Results

There is currently no land bank, there is no plot assignment to new farmers. It is therefore difficult to increase the supply for generational replacement initiatives for market gardeners. Furthermore, the land under crop is being farmed conventionally and extensively, and there are therefore no relations with the farming sector due to a rejection of organic methods.

This project seeks to change things around and, as far as possible, to contribute to the following goals:

- Generate green job opportunities from an organic farming approach.

- Facilitate the incorporation of people in the agri-food sector.

- Reappraise the notion of the food producer to foster the generational handover.

- Achieve a social and economic return from municipal lands and avoid maintenance costs.

- Increase the biodiversity of crops and foster the use of local varieties.

- Incentivise an alternative land management model to the large-scale single crop as a way of shaping the landscape.

- Be a tool for the stewardship of the territory and the circular economy.

- Encourage cycle closing by using the organic matter composted by the municipality on the proving plots.

- Reduce the environmental impact by supporting short marketing circuits on local markets, consumer groups or zero eco-kilometre food in local restaurants and shops.

- Raise awareness among the general public regarding using seasonal, healthy and locally-sourced food.

The elements that guarantee the transfer and continuity of this transformative action and the keys to keeping local identity are:

- Incorporating these schemes within strategic guidelines of sustainable development, in Local Agenda 21 and the rural development programmes, so that the work is carried out following organic farming criteria within all areas of the local authority.

- Awareness raising about organic farming and encouraging the population  to embrace it in their habits and attitudes and thus support the local producers' marketing processes.

- Establish networking with other projects and authorities working to support organic farming.

Impact

Social impact: 

Access is provided to land in a region (Llanada Alavesa) where extensive crops are dominant and it is difficult to find land for this type of activity.

A transition or intermediate model between family-run horticulture and large-scale agriculture to be able to experiment and limit the economic risks for the entrepreneur.

Economic impact:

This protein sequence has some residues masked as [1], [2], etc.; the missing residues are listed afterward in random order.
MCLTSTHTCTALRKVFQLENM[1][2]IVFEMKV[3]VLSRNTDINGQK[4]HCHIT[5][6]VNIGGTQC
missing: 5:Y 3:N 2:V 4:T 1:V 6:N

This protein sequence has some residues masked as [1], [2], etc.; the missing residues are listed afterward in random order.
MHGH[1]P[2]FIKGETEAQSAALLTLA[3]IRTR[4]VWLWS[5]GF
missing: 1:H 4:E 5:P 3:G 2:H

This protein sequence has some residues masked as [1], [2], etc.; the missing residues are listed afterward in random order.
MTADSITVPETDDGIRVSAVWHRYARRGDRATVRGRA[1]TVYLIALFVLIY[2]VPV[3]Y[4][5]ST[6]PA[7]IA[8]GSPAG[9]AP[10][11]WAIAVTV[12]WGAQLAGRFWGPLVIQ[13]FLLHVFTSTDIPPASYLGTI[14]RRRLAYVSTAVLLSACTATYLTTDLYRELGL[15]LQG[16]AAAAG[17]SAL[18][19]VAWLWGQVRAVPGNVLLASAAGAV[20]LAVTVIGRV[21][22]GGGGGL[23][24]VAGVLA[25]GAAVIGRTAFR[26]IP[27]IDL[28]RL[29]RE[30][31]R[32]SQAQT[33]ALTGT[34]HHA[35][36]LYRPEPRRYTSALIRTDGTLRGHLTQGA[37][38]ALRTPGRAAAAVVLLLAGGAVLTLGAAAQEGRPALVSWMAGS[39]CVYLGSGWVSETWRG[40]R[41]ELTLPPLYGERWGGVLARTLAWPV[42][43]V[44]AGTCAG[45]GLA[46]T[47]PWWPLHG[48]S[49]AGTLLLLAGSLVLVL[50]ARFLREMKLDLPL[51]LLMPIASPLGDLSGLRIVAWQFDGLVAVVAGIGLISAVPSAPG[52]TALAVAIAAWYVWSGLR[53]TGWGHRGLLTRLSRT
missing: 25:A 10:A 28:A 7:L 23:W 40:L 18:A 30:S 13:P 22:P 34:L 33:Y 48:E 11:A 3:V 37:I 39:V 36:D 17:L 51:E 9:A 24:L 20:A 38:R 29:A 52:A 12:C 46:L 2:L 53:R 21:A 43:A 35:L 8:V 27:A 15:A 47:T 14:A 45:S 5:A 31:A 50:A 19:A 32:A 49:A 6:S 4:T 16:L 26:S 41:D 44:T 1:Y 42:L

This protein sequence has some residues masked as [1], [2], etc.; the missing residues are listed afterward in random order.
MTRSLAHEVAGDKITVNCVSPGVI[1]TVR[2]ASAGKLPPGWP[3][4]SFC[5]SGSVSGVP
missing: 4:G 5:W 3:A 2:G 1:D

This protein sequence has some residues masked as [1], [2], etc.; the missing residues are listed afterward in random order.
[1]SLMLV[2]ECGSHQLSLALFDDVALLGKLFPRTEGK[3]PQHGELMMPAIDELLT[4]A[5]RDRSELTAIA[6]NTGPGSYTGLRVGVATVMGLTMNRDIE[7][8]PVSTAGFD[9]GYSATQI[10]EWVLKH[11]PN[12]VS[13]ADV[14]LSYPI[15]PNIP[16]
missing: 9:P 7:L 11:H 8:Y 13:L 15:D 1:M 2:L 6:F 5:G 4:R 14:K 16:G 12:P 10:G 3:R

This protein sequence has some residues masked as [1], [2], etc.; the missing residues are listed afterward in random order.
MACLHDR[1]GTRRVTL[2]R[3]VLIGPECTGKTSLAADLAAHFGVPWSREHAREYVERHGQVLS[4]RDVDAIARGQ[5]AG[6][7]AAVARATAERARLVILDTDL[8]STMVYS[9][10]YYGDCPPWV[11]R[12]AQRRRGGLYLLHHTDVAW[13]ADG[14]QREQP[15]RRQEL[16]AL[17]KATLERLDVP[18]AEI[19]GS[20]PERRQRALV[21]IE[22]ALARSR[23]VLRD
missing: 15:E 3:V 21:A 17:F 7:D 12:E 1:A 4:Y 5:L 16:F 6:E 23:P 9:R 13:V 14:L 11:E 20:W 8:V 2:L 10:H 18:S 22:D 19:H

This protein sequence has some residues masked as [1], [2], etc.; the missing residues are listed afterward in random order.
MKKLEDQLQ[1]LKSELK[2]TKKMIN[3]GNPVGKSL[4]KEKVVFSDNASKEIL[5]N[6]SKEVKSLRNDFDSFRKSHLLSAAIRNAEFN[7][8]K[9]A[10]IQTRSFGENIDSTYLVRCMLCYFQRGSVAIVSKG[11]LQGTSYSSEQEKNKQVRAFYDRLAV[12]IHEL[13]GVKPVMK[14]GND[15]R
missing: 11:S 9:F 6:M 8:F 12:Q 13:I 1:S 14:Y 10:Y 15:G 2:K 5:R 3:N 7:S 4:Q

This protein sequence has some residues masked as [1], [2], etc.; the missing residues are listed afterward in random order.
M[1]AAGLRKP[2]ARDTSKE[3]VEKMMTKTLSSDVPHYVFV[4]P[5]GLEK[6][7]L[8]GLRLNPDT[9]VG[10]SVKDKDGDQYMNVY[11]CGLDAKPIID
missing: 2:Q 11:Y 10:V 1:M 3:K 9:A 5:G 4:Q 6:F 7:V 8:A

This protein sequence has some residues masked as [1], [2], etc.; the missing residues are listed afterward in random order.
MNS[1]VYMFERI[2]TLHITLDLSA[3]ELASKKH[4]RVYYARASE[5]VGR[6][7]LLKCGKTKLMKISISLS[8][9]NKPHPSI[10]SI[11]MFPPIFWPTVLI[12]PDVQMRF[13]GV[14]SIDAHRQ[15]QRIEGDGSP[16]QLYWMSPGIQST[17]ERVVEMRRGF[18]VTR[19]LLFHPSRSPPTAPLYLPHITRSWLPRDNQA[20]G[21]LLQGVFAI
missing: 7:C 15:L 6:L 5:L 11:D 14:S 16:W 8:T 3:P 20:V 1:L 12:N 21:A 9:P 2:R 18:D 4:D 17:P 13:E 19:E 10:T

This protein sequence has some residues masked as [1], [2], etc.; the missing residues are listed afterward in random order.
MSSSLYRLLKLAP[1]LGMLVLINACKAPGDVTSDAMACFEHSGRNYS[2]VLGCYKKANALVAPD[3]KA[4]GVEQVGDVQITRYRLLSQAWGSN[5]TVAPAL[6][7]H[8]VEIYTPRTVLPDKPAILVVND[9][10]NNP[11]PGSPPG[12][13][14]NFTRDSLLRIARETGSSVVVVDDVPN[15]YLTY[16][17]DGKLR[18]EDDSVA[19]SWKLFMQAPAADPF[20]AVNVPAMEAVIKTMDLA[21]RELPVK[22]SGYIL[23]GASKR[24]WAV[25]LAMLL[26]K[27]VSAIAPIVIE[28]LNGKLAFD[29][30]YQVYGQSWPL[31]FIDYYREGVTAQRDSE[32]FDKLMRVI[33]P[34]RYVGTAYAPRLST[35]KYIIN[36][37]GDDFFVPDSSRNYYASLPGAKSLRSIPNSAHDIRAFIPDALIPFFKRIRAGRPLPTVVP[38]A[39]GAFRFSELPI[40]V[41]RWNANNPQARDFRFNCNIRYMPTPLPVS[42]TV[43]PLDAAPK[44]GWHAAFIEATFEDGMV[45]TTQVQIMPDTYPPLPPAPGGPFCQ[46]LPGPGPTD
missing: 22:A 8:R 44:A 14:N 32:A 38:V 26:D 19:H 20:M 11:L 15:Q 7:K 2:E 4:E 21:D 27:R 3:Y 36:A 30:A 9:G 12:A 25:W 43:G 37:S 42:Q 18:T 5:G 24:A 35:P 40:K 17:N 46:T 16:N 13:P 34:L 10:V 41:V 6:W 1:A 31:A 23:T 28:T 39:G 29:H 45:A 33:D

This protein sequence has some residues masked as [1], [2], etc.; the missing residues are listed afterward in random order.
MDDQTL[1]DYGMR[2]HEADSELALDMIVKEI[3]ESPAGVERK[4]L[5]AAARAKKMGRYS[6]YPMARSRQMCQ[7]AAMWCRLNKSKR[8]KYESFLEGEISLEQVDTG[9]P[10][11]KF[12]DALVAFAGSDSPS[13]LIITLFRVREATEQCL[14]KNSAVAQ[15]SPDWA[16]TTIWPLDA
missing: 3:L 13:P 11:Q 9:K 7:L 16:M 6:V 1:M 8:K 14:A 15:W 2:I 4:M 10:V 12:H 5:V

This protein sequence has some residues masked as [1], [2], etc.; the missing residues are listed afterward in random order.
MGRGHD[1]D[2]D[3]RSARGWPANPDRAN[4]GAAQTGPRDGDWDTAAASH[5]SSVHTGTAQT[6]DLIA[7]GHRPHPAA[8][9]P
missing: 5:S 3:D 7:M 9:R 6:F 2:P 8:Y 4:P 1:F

During 4 years, two entrepreneurs receive backing and, thanks to the support of the local council, the start-up costs are lower. They also receive an income from selling their produce through short marketing circuits.

Environmental Impacts:

It is an organic farming project with an emphasis on self-sufficiency of inputs, such as compost. Using both what is generated in the composters on the plots and the compost from the municipal sources, the soil is fertilised using the organic waste generated on site in the same area.

Thanks to the mechanisms included in the plots such as drip irrigation systems and perimeter hedges (as wind barriers), there is more sustainable water use and biodiversity is supported by means of the planted vegetation (herbs and fruit trees) that helps to control pests in vegetables crops.

Challenges and lessons learned

The elements that guarantee the transfer and continuity of this transformative action and the keys to keeping local identity are:

  • Incorporating these schemes within strategic guidelines of sustainable development, in Local Agenda 21 and the rural development programmes, so that the work is carried out following organic farming criteria within all areas of the local authority.
  • Awareness raising about organic farming and encouraging the population to embrace it in their habits and attitudes and thus support the local producers' marketing processes.
  • Establish networking with other projects and authorities working to support organic farming. 
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Contact

ICLEI – Local Governments for Sustainability
European Secretariat

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79098 Freiburg
Germany

Tel.: +49 (0) 761 – 368 92 0
Fax: +49 (0) 761 – 368 92 19

E-mail: info@sustainablecities.eu
Website: www.sustainablecities.eu